By Tamara Corro
TECOLUTLA, Mexico – Hurricane Grace gathered more strength as it barreled towards Mexico’s Gulf coast on Friday afternoon, threatening to lash the oil-producing state of Veracruz and central Mexico with strong winds and heavy rains.
In Tecolutla, a resort on the Gulf of Mexico, some tourists at the beach from Mexico City were enjoying the calm before the storm, even as light rain started to fall.
“We had to come, even if we get a bit wet,” said Guillermina Morales, who was on a trip planned over four months ago.
Grace, a Category 1 Hurricane, is forecast to strengthen further before it reaches land late on Friday or early on Saturday, the National Hurricane Center (NHC) said.
It should then weaken rapidly as it dissipates over land during the weekend, the Miami-based NHC said.
Veracruz and its waters are home to several oil installations, including Petroleos Mexicanos’ Lazaro Cardenas refinery in Minatitlan in the south of the state.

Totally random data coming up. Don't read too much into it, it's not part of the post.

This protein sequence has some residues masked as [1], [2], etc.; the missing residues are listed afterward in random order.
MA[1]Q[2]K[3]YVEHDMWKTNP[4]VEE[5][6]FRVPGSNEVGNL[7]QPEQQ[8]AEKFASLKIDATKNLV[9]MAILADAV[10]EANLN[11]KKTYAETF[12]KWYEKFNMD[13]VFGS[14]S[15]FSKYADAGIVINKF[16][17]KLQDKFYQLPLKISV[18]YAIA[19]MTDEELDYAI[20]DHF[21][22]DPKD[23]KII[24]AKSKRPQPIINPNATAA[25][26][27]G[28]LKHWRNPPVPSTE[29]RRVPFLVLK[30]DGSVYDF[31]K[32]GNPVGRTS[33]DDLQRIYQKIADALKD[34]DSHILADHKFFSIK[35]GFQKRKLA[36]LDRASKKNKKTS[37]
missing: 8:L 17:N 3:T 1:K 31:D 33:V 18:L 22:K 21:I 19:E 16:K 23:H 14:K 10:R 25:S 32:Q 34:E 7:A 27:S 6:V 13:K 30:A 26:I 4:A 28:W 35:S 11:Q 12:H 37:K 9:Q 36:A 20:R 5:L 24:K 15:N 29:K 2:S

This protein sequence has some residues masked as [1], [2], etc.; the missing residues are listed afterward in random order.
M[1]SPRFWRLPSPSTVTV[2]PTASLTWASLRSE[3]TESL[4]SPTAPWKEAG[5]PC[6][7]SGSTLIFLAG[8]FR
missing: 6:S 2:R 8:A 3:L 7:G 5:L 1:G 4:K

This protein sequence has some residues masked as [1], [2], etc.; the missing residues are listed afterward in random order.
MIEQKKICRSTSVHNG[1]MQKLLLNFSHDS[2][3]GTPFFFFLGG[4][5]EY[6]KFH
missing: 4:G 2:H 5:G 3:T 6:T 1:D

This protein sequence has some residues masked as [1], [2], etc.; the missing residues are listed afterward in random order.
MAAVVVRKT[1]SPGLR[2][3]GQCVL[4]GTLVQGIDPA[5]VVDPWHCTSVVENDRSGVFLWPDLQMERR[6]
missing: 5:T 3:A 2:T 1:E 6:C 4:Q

Current forecasts showed Grace expected to hit Veracruz well to the north of the city.
Through Sunday, the NHC said Grace would dump 6-12 inches (15-30 cm) of rain over large swathes of eastern and central Mexico, and up to 18 inches in some areas. The heavy rainfall would likely cause areas of flash and urban flooding, it added.
“We ask the population to be very alert,” Laura Velazquez, head of Mexico’s civil protection authority, told a regular news conference with President Andres Manuel Lopez Obrador.
Grace pounded Mexico’s Caribbean coast on Thursday, downing trees and causing power outages for nearly 700,000 people, but without causing loss of life, authorities said. Earlier in the week, it doused Jamaica and Haiti with torrential rain.
By Friday afternoon, Grace was about 115 miles (185 kilometers) northeast of the city of Veracruz, blowing maximum sustained winds of 90 miles per hour (150 km per hour), with higher gusts, and moving west at 10 mph (17 kph), the NHC said.